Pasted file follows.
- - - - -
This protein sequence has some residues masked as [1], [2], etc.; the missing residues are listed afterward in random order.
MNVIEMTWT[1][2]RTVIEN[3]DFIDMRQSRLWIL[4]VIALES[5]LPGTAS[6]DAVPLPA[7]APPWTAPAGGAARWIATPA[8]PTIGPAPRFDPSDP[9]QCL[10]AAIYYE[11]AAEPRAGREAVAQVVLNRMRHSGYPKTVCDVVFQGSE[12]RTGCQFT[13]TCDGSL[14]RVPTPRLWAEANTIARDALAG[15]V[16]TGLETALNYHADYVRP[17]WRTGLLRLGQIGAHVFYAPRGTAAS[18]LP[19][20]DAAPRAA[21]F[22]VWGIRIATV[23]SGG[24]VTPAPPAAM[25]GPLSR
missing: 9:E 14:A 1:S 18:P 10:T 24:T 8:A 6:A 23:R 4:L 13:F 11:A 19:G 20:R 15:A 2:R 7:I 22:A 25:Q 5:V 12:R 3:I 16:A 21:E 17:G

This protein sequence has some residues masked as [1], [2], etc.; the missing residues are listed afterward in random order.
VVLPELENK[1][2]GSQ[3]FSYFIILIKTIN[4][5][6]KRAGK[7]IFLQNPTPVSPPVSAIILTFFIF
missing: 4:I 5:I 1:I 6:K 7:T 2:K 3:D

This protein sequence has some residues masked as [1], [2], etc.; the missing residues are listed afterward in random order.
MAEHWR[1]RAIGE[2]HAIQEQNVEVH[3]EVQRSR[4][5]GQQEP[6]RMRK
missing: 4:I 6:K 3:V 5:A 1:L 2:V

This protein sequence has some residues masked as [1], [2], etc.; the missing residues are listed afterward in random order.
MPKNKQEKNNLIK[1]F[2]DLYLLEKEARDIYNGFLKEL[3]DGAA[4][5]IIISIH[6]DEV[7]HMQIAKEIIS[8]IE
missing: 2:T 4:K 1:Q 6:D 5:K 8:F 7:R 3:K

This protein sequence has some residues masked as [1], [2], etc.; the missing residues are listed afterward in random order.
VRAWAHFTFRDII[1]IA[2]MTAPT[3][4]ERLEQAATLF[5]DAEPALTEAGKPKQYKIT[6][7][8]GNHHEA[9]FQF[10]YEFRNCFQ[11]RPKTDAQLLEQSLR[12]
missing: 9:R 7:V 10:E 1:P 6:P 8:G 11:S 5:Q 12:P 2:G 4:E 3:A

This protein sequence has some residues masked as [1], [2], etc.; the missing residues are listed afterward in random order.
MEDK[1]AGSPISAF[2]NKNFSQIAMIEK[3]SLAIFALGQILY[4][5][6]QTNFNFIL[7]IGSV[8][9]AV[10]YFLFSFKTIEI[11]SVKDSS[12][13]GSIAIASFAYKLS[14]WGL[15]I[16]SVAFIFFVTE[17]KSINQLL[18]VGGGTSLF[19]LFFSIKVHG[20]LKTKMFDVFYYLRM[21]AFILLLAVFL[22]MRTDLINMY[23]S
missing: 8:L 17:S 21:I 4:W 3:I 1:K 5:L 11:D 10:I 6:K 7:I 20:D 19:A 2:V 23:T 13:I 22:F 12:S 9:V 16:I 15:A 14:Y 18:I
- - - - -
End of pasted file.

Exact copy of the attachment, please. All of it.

This protein sequence has some residues masked as [1], [2], etc.; the missing residues are listed afterward in random order.
MNVIEMTWT[1][2]RTVIEN[3]DFIDMRQSRLWIL[4]VIALES[5]LPGTAS[6]DAVPLPA[7]APPWTAPAGGAARWIATPA[8]PTIGPAPRFDPSDP[9]QCL[10]AAIYYE[11]AAEPRAGREAVAQVVLNRMRHSGYPKTVCDVVFQGSE[12]RTGCQFT[13]TCDGSL[14]RVPTPRLWAEANTIARDALAG[15]V[16]TGLETALNYHADYVRP[17]WRTGLLRLGQIGAHVFYAPRGTAAS[18]LP[19][20]DAAPRAA[21]F[22]VWGIRIATV[23]SGG[24]VTPAPPAAM[25]GPLSR
missing: 9:E 14:A 1:S 18:P 10:T 24:T 8:A 6:A 23:R 4:L 13:F 11:A 19:G 20:R 15:A 2:R 7:I 22:A 25:Q 5:V 12:R 3:I 16:A 21:E 17:G

This protein sequence has some residues masked as [1], [2], etc.; the missing residues are listed afterward in random order.
VVLPELENK[1][2]GSQ[3]FSYFIILIKTIN[4][5][6]KRAGK[7]IFLQNPTPVSPPVSAIILTFFIF
missing: 4:I 5:I 1:I 6:K 7:T 2:K 3:D

This protein sequence has some residues masked as [1], [2], etc.; the missing residues are listed afterward in random order.
MAEHWR[1]RAIGE[2]HAIQEQNVEVH[3]EVQRSR[4][5]GQQEP[6]RMRK
missing: 4:I 6:K 3:V 5:A 1:L 2:V

This protein sequence has some residues masked as [1], [2], etc.; the missing residues are listed afterward in random order.
MPKNKQEKNNLIK[1]F[2]DLYLLEKEARDIYNGFLKEL[3]DGAA[4][5]IIISIH[6]DEV[7]HMQIAKEIIS[8]IE
missing: 2:T 4:K 1:Q 6:D 5:K 8:F 7:R 3:K

This protein sequence has some residues masked as [1], [2], etc.; the missing residues are listed afterward in random order.
VRAWAHFTFRDII[1]IA[2]MTAPT[3][4]ERLEQAATLF[5]DAEPALTEAGKPKQYKIT[6][7][8]GNHHEA[9]FQF[10]YEFRNCFQ[11]RPKTDAQLLEQSLR[12]
missing: 9:R 7:V 10:E 1:P 6:P 8:G 11:S 5:Q 12:P 2:G 4:E 3:A

This protein sequence has some residues masked as [1], [2], etc.; the missing residues are listed afterward in random order.
MEDK[1]AGSPISAF[2]NKNFSQIAMIEK[3]SLAIFALGQILY[4][5][6]QTNFNFIL[7]IGSV[8][9]AV[10]YFLFSFKTIEI[11]SVKDSS[12][13]GSIAIASFAYKLS[14]WGL[15]I[16]SVAFIFFVTE[17]KSINQLL[18]VGGGTSLF[19]LFFSIKVHG[20]LKTKMFDVFYYLRM[21]AFILLLAVFL[22]MRTDLINMY[23]S
missing: 8:L 17:S 21:I 4:W 3:I 1:K 5:L 11:D 10:I 6:K 7:I 20:D 19:A 2:V 23:T 13:I 22:F 12:S 9:V 16:I 15:A 14:Y 18:I